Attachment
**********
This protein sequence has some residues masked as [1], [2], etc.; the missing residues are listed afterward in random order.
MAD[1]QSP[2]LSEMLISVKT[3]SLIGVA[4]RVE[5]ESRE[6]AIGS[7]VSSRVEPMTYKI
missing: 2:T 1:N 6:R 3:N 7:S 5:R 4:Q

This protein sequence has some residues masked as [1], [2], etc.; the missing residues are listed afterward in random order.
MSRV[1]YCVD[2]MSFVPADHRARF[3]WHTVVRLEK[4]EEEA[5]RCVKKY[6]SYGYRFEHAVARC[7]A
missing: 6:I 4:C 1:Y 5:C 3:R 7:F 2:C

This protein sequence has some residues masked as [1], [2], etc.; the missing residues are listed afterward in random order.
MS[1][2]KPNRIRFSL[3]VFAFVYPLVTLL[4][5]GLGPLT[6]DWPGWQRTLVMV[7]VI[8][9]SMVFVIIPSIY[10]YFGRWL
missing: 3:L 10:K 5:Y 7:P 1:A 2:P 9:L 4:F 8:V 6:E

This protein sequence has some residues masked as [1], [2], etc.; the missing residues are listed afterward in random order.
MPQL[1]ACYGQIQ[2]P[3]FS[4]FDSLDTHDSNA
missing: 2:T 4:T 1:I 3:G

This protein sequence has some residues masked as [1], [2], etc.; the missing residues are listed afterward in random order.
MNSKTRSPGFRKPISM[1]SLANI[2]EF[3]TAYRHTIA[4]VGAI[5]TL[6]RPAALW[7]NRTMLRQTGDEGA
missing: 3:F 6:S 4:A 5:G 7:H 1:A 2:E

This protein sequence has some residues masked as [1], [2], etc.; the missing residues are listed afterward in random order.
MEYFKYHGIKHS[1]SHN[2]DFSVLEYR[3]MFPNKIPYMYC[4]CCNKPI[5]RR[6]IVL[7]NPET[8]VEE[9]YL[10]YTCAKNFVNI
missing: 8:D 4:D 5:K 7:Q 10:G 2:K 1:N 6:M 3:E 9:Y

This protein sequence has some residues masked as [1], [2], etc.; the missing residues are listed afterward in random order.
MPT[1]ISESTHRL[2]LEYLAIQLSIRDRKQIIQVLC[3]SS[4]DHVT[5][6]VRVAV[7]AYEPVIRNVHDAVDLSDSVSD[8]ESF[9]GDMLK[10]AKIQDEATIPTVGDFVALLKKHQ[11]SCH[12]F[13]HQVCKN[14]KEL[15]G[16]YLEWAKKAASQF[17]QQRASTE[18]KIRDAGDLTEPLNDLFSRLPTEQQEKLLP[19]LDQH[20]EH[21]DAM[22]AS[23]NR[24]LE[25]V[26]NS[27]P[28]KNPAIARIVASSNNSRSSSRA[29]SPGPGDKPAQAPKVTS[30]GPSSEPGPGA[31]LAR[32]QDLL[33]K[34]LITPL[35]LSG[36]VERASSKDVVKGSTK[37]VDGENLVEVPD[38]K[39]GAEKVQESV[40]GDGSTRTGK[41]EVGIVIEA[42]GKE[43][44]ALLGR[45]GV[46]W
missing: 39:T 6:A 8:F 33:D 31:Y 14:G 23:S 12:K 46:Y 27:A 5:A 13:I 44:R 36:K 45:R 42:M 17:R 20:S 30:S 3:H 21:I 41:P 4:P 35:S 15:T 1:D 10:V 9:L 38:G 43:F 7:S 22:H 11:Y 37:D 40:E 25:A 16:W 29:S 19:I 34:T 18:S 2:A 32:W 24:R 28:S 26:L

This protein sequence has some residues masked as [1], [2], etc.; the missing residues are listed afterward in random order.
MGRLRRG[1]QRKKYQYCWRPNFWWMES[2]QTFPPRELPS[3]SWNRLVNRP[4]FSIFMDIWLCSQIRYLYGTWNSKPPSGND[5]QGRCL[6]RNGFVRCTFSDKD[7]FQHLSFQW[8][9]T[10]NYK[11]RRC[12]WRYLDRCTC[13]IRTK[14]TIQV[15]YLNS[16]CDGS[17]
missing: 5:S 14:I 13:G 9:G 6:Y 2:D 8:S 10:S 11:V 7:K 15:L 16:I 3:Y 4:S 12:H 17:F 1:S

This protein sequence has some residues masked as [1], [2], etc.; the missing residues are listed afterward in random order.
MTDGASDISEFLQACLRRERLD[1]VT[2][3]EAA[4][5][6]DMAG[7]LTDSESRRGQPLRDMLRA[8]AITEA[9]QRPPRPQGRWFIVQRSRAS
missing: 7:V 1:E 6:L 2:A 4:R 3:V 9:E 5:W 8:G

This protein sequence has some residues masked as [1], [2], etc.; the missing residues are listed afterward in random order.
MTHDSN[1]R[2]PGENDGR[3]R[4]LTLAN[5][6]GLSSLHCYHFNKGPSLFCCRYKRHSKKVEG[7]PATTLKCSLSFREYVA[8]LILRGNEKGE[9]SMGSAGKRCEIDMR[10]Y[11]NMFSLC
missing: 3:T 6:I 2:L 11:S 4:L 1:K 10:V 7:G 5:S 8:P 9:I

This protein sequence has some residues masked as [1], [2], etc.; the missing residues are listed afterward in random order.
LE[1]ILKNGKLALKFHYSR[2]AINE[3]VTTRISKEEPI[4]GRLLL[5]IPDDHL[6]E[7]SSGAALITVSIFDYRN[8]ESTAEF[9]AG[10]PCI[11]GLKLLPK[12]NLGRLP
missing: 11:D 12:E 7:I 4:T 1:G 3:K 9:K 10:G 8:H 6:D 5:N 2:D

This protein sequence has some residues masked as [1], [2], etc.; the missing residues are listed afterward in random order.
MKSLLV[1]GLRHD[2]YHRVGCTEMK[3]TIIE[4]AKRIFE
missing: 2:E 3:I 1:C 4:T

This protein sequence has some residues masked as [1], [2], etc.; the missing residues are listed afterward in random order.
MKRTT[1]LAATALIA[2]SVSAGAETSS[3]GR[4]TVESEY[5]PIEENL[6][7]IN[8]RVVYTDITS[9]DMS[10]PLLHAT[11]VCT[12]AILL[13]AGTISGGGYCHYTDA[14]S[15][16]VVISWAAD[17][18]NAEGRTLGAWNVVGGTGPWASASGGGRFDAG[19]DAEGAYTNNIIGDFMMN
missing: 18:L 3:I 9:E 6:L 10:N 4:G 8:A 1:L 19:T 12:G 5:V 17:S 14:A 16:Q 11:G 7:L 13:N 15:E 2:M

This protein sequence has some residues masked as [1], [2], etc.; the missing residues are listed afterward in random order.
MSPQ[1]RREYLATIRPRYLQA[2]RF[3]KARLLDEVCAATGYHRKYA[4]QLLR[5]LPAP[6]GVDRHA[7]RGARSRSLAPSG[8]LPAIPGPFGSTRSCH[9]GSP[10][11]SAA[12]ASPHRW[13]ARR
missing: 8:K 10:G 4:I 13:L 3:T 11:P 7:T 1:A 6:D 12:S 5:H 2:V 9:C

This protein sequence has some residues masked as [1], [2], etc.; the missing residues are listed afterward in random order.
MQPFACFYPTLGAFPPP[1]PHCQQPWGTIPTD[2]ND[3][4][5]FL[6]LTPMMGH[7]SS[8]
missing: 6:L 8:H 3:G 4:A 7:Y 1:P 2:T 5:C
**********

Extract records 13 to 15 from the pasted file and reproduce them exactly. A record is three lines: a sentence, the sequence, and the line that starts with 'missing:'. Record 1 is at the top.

This protein sequence has some residues masked as [1], [2], etc.; the missing residues are listed afterward in random order.
MKRTT[1]LAATALIA[2]SVSAGAETSS[3]GR[4]TVESEY[5]PIEENL[6][7]IN[8]RVVYTDITS[9]DMS[10]PLLHAT[11]VCT[12]AILL[13]AGTISGGGYCHYTDA[14]S[15][16]VVISWAAD[17][18]NAEGRTLGAWNVVGGTGPWASASGGGRFDAG[19]DAEGAYTNNIIGDFMMN
missing: 18:L 3:I 9:E 6:L 10:N 4:G 8:A 1:L 19:T 12:G 5:V 17:S 14:A 16:Q 11:G 7:L 13:N 15:E 2:M

This protein sequence has some residues masked as [1], [2], etc.; the missing residues are listed afterward in random order.
MSPQ[1]RREYLATIRPRYLQA[2]RF[3]KARLLDEVCAATGYHRKYA[4]QLLR[5]LPAP[6]GVDRHA[7]RGARSRSLAPSG[8]LPAIPGPFGSTRSCH[9]GSP[10][11]SAA[12]ASPHRW[13]ARR
missing: 8:K 10:G 4:I 13:L 3:T 11:P 7:T 1:A 6:D 12:S 5:H 2:V 9:C

This protein sequence has some residues masked as [1], [2], etc.; the missing residues are listed afterward in random order.
MQPFACFYPTLGAFPPP[1]PHCQQPWGTIPTD[2]ND[3][4][5]FL[6]LTPMMGH[7]SS[8]
missing: 6:L 8:H 3:G 4:A 7:Y 1:P 2:T 5:C